UN welcomes Afghan legislation criminalizing recruitment of children into security forces

KABUL, 5 November 2014 – Senior United Nations officials in Afghanistan welcomed the passing of legislation earlier this week by the Afghan Lower House of Parliament to criminalize underage recruitment in the Afghan National Security Forces as a significant step forward in protecting the rights of Afghan children.

“The United Nations welcomes the Lower House’s decision to pass legislation criminalizing the recruitment of child soldiers in the Afghan National Security Forces,” said Ján Kubiš, the UN Secretary-General’s Special Representative for Afghanistan and head of the UN Assistance Mission in Afghanistan (UNAMA).

“I fully expect that the Upper House will move it forward, and that the signature of H.E. President Ashraf Ghani will manifest his strong commitments to uphold human rights, recognizing, in particular, that children are among the most vulnerable Afghans and deserve every protection that can be afforded to them,” he added.

The passing of the legislation by the Lower House of the Afghan Parliament follows the endorsement by the Government of Afghanistan earlier this year of a 15-point road map to implement an action plan signed with the UN in 2011 to end the recruitment of Afghans under 18 years old into the country’s security forces.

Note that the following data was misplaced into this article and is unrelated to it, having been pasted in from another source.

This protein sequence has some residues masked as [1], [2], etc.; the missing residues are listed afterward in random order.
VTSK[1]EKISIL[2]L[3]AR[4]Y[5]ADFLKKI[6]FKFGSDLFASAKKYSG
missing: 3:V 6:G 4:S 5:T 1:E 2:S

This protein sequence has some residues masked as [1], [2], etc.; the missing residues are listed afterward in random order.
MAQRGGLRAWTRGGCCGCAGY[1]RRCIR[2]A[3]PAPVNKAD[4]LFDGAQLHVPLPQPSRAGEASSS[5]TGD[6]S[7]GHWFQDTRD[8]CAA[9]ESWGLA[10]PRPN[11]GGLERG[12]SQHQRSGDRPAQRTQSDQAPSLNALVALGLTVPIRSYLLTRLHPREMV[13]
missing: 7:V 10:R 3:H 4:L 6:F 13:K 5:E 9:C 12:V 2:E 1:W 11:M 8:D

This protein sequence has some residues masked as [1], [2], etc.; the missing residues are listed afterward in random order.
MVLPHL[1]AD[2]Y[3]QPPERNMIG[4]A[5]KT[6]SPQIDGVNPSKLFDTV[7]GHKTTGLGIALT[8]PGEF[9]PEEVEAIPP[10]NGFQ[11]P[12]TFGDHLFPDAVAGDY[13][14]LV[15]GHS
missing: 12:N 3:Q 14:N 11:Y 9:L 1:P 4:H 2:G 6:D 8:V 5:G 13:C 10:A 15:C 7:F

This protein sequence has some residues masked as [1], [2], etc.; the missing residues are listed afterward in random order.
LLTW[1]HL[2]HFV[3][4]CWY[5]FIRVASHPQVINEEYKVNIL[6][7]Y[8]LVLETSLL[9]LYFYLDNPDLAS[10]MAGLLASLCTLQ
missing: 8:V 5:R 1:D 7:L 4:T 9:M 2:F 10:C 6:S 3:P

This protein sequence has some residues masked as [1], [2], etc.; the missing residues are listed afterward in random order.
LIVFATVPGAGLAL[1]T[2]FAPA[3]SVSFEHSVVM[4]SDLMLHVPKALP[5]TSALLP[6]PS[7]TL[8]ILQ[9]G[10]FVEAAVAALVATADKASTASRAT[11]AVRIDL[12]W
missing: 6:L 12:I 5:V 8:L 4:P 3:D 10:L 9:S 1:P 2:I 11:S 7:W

The measures outlined in the road map include the criminalization of the recruitment and use of children by security forces; the development of a policy to ensure that children arrested and detained on national security charges are treated in line with international juvenile justice standards; and improved age-verification mechanisms.

The road map was supported by UNAMA and the UN Children’s Fund (UNICEF) in their roles as co-chairs of the UN-led Country Task Force on Children and Armed Conflict.

“The recruitment of children has been a real concern in Afghanistan, and should be completely stopped, immediately and without delay,” said UNAMA’s Human Rights Director, Georgette Gagnon, who is also Representative of the UN High Commissioner for Human Rights.

“This law should advance the road map for the prevention of underage recruitment into armed forces and, most importantly, should advance the protection of children’s rights in Afghanistan,” Ms. Gagnon added. “The United Nations also urges all armed groups to halt the recruitment of children, as required under international law.”

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